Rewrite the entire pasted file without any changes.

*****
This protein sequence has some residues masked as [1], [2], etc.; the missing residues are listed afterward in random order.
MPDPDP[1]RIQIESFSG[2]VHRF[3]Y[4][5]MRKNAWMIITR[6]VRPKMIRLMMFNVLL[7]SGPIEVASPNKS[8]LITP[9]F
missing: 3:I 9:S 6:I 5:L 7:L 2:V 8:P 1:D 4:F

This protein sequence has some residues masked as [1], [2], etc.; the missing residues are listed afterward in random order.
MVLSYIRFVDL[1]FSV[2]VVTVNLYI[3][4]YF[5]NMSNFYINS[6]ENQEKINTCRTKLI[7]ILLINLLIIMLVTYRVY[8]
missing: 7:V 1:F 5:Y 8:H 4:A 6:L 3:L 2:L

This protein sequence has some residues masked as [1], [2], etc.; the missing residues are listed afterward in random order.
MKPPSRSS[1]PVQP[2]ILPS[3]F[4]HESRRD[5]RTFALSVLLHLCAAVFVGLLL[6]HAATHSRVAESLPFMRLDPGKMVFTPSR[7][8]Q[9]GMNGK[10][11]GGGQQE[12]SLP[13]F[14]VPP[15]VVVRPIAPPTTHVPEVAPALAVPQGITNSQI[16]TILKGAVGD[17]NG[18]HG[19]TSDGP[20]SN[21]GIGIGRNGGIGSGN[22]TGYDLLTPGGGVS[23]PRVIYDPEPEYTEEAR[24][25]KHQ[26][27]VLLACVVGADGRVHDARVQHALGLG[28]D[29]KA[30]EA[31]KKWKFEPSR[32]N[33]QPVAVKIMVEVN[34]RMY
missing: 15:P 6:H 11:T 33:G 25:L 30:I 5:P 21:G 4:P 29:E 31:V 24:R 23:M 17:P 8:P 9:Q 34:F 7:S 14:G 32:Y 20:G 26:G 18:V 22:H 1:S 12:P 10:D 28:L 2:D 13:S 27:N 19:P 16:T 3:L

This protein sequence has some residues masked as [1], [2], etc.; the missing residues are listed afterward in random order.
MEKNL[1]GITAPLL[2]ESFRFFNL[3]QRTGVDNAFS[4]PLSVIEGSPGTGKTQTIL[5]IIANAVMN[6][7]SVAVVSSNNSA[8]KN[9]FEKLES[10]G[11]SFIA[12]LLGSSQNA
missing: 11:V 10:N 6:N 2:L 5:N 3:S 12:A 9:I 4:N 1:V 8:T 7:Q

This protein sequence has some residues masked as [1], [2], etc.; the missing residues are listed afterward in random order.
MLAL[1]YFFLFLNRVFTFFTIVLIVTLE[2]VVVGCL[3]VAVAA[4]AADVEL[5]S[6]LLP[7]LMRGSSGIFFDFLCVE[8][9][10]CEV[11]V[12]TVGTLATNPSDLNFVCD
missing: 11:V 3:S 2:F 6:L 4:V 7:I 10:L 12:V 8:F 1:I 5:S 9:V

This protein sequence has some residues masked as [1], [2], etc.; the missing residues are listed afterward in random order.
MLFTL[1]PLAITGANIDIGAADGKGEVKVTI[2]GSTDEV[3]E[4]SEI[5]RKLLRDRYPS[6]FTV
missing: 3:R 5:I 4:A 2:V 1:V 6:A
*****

This protein sequence has some residues masked as [1], [2], etc.; the missing residues are listed afterward in random order.
MPDPDP[1]RIQIESFSG[2]VHRF[3]Y[4][5]MRKNAWMIITR[6]VRPKMIRLMMFNVLL[7]SGPIEVASPNKS[8]LITP[9]F
missing: 3:I 9:S 6:I 5:L 7:L 2:V 8:P 1:D 4:F

This protein sequence has some residues masked as [1], [2], etc.; the missing residues are listed afterward in random order.
MVLSYIRFVDL[1]FSV[2]VVTVNLYI[3][4]YF[5]NMSNFYINS[6]ENQEKINTCRTKLI[7]ILLINLLIIMLVTYRVY[8]
missing: 7:V 1:F 5:Y 8:H 4:A 6:L 3:L 2:L

This protein sequence has some residues masked as [1], [2], etc.; the missing residues are listed afterward in random order.
MKPPSRSS[1]PVQP[2]ILPS[3]F[4]HESRRD[5]RTFALSVLLHLCAAVFVGLLL[6]HAATHSRVAESLPFMRLDPGKMVFTPSR[7][8]Q[9]GMNGK[10][11]GGGQQE[12]SLP[13]F[14]VPP[15]VVVRPIAPPTTHVPEVAPALAVPQGITNSQI[16]TILKGAVGD[17]NG[18]HG[19]TSDGP[20]SN[21]GIGIGRNGGIGSGN[22]TGYDLLTPGGGVS[23]PRVIYDPEPEYTEEAR[24][25]KHQ[26][27]VLLACVVGADGRVHDARVQHALGLG[28]D[29]KA[30]EA[31]KKWKFEPSR[32]N[33]QPVAVKIMVEVN[34]RMY
missing: 15:P 6:H 11:T 33:G 25:L 30:I 5:P 21:G 4:P 29:E 31:V 24:R 23:M 17:P 8:P 9:Q 34:F 7:S 14:G 32:Y 20:G 26:G 18:V 22:H 1:S 12:P 10:D 28:L 2:D 13:S 27:N 19:P 16:T 3:L

This protein sequence has some residues masked as [1], [2], etc.; the missing residues are listed afterward in random order.
MEKNL[1]GITAPLL[2]ESFRFFNL[3]QRTGVDNAFS[4]PLSVIEGSPGTGKTQTIL[5]IIANAVMN[6][7]SVAVVSSNNSA[8]KN[9]FEKLES[10]G[11]SFIA[12]LLGSSQNA
missing: 11:V 10:N 6:N 2:L 5:N 3:S 12:A 9:I 4:N 1:V 8:T 7:Q

This protein sequence has some residues masked as [1], [2], etc.; the missing residues are listed afterward in random order.
MLAL[1]YFFLFLNRVFTFFTIVLIVTLE[2]VVVGCL[3]VAVAA[4]AADVEL[5]S[6]LLP[7]LMRGSSGIFFDFLCVE[8][9][10]CEV[11]V[12]TVGTLATNPSDLNFVCD
missing: 11:V 3:S 2:F 6:L 4:V 7:I 10:L 12:V 8:F 1:I 5:S 9:V

This protein sequence has some residues masked as [1], [2], etc.; the missing residues are listed afterward in random order.
MLFTL[1]PLAITGANIDIGAADGKGEVKVTI[2]GSTDEV[3]E[4]SEI[5]RKLLRDRYPS[6]FTV
missing: 3:R 5:I 4:A 2:V 1:V 6:A